As Murder Becomes Manhattan nears its debut (less than 24 hours!), I wonder who within the book readers will most connect with.
Will it be Dalton Lee, the dashing but quirky lead detective whose genius is unquestioned but whose personal life is a wreck? Or will it be Bree, who has a nervous breakdown triggered by a street performer?
Perhaps it will be Roberto, whose devotion to his little sister drives him to desperate measures that threatens the security of all of his colleagues.
But then it might be one of the suspects, like the flamboyant and shrill Carolina Campobello or the totally transparent wannabe, Toni Spencer.
Only time will tell. And I am sure the result will be very different from what I might have imagined. You can pre-order Murder Becomes Manhattan now at Amazon.com, Nook.com, Kobo.com and through iTunes.
Murder Becomes Manhattan has essential clues to the killer’s identity, and the victim’s connection to The Organization, scattered throughout it. But they are subtly woven in, delivered in passing. At least, I hope they are. 😉
The importance of subtlety in delivering clues has become more apparent to me as I watch such television series as “Scandal” and “Castle” and “How to Get Away With Murder”.
On the latter show, it was a small detail of background wallpaper in an incriminating photograph that revealed the racy photo was actually taken in the home of the character played by Viola Davis. In another episode, house numbers briefly seen in a video turned out to be integral to identifying someone being somewhere they should not have been.
Last night’s episode showed a newscast with a reporter delivering damning information and in the middle of the report, someone runs past the camera behind the reporter and mugs it. I have no doubt that small detail will loom large later in the show.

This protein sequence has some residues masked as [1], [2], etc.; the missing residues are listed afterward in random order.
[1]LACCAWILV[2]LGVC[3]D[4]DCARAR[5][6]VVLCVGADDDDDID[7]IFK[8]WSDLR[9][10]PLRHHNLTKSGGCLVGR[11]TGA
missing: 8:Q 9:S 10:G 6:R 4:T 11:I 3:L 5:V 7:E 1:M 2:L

With mystery readers becoming more and more savvy, I believe it is becoming more and more difficult to embed clues the reader will not recognize as having importance. What deftly hidden clues have you found well executed in the mystery writing you have encountered?
I am very excited that Murder Becomes Manhattan is now available for pre-order at both Amazon and Smashwords.
Available as of October 26 are the eBook versions, which contain links to lots of rich online photos and videos that enhance the murder mystery experience. We expect pre-orders of the hardcover and softcover versions to also be available by November 1.
Downloads of the eBook versions and purchase of the print versions will launch November 11!
Pre-order Murder Becomes Manhattan here.
One of the great challenges associated with writing a mystery is how to make it stand out from the 100 gazillion other mysteries out there. I concocted the angle of letting the eBook versions of Murder Becomes Manhattan contain links to pictures, videos and other content that might enhance the reading experience.
Or does it? Most murder mystery readers I have shown the concept to have found it fun and worthwhile. But I do wonder if some will consider those links distractions to the story.
The entire book contains about 40 links. I have tried to scatter them throughout the book, although some of the early chapters have a greater abundance of them than the chapters near the book’s climax. And I tried to focus on including only those links that I felt might be worth exploring. A video of a popular song that causes one of the characters to have a public meltdown. A recipe to the perfect grilled cheese sandwich the primary detective craves.
And of course links to the murder scenes and the apartment lived in by one of the victims.
But what do you think about this — if you will pardon the pun — NOVEL concept. Beneficial? Or an irritation?
There’s so much groundbreaking architecture in Manhattan. Who can resist the pull of the Guggenheim Museum, the New York Public Library or Grand Central Station? Yet none of those get coverage in my novel Murder Becomes Manhattan. Why is that, a couple of early readers have asked.
My primary detective in the “Murder Becomes” series, Dalton Lee, is a world-renowned architect with projects across the globe. In each book, his knowledge of architecture will help him solve the murder at hand. So I wanted architecture to play a key role in each book.
The architectural form Manhattan is most renowned for is the skyscraper. That is the city in which it debuted and that is the city in which it has been perfected over time. And in the 2010s, it is the city in which a revolution in skyscraper design is underway.
Since I cannot focus on ALL of the tremendous architecture available in my murder locales, I chose to settle on the subset of architecture most important to each place. In my mind, in Manhattan, that should be the skyscraper, and in my next mystery, Murder Becomes Miami, it should be the Deco architecture that city is known for. But do you agree?